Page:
Allonzo Trier

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Associated Press

Depth, guard play make the difference for No. 12 Arizona

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TUCSON, Arizona — After winning 35 games and reaching the Elite Eight last season, No. 12 Arizona had to address the fact that four starters from that team had moved on.

And with three of those players currently in the NBA, addressing those losses would not be a simple task for Sean Miller and his coaching staff. But what will help in that quest is Arizona’s depth, and that attribute was on display Thursday night as they beat Boise State 88-76 in an unbracketed game in the Wooden Legacy.

On a night that saw senior center Kaleb Tarczewski account for just four points and nine rebounds and Ryan Anderson (15 rebounds) finish with only eight points on 4-for-13 shooting, other players managed to step forward. Dusan Ristic gave the Wildcats a valuable eight points and five rebounds off the bench, and Arizona’s guards stepped forward on both ends of the floor as well.

Of those perimeter players Gabe York led the way, scoring his 23 points (7-for-12 FG) on multiple levels and being a tough cover for Boise State’s guards. But the looks York managed to connect on would not have been present without the help of his teammates.

“Everyone did a great job of trying to find me, and when I took a bad shot, no one was upset because I think I shot the ball pretty well tonight,” York said after the game. “Parker (Jackson-Cartwright) found me a lot in transition. Kadeem (Allen) did a great job of finding me, and I was able to knock down shots.”

The 6-foot-3 senior guard is a prime example of what can happen when a player sticks to the process, steadily honing his skills and earning more playing time ahead of a final campaign in which the opportunities to score would be plentiful. After averaging 9.2 points per game as a junior York entered Thursday’s game as one of four Wildcats in double figures, and his performance was one reason why Arizona was able to gain some separation in the second half as the visiting Broncos became stagnant offensively.

York was one of four guards to finish the game in double figures Thursday night, but it could be argued that the most important of those contributions (with an eye towards the future) came from Jackson-Cartwright and Allen.

Those two have the difficult task of stepping into the lead guard role left vacant by the departure of McConnell, who was a floor general in every sense of the phrase. But for Arizona to be successful they don’t have to be McConnell, because Allen and Jackson-Cartwright’s respective games differ from the current Philadelphia 76er.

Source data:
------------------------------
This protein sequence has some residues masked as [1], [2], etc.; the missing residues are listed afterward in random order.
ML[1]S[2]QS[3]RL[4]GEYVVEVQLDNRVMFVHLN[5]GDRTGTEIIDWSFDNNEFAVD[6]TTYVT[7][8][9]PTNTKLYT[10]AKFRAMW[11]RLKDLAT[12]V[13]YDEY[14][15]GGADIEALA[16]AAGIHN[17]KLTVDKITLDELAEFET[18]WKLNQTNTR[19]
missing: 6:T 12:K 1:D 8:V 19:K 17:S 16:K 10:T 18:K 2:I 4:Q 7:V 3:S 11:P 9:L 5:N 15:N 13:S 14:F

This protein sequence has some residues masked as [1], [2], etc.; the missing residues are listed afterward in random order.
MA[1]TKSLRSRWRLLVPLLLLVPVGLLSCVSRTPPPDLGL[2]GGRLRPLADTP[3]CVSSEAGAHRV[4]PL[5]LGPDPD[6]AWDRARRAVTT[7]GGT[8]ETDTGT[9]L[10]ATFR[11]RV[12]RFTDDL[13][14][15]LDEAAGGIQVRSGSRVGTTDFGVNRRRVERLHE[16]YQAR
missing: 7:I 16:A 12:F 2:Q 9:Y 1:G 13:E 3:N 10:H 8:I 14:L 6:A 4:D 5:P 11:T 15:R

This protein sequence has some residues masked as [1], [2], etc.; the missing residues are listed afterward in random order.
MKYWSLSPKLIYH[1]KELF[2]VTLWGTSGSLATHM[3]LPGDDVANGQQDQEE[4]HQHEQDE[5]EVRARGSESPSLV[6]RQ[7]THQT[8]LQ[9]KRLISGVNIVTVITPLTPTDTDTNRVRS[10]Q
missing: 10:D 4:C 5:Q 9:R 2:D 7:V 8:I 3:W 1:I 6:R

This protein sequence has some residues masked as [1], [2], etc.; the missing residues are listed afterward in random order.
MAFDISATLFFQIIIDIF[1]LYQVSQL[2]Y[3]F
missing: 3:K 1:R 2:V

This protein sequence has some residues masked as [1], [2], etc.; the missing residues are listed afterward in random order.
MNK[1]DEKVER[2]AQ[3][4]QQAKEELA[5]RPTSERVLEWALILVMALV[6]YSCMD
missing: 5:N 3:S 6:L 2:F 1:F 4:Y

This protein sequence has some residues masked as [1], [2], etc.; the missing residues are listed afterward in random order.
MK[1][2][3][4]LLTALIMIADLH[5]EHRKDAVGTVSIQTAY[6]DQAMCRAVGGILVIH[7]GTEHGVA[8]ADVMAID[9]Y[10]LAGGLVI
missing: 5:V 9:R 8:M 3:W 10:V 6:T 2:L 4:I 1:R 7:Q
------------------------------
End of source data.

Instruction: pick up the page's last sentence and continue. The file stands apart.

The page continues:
Against Boise State Jackson-Cartwright provided the early spark, coming off the bench to score 12 of his 14 points in the first half and providing a much-needed supplement to York’s offensive output. Allen grabbed the baton in the second half, tallying eight points (he finished with ten) and five assists (six for the game) with just one turnover. Add in Trier scoring 11 of his 13 in the second half, and Arizona had enough production to hold off Boise State’s two-headed front court monster of James Webb III (27 points, nine rebounds) and Nick Duncan (21 points).

“Parker was a big reason we won the game and so was Alonzo,” Miller said. “I talked to both guys after the game…I was disappointed in the way we finished the game with both of them in, because in my opinion if we didn’t have the performance from either one of them we would not have been in the winner’s circle.”

It is early in the season, but it’s apparent that instead of having that single stalwart to call upon at the point Arizona has two players capable of shepherding the team. Before the season began Allen was labeled by some as the “scoring” point guard with Jackson-Cartwright filling the role of distributor. But Thursday night both showed the ability to do things outside of the labels affixed to them, and that can only benefit the Wildcats moving forward.

“(Kadeem) makes me better every day, and I try to do the same with him,” Jackson-Cartwright said. “He is a bigger, stronger guard. He can get into the pain as well as shoot. Going against him every day has been tremendous in making me better.”

On a night in which their leading scorer entering the game shot 4-f0r-13 from the field, Arizona managed to shoot better than 54 percent from the field and 10-for-21 from beyond the arc. Add in a 38-3 edge in bench points, and it’s easy to see why the Wildcats were able to pull away from a game Boise State squad.

At this point in time Arizona may not have the decisive answers at some positions that are generally demanded in college basketball, but they do have a lot of options. And that’s a good “issue” to have if you’re Sean Miller.

VIDEO: Mixtape of Arizona freshman Allonzo Trier

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Arizona freshman guard Allonzo Trier is entering the program with a lot of hype after being named a McDonald’s All-American and five-star prospect.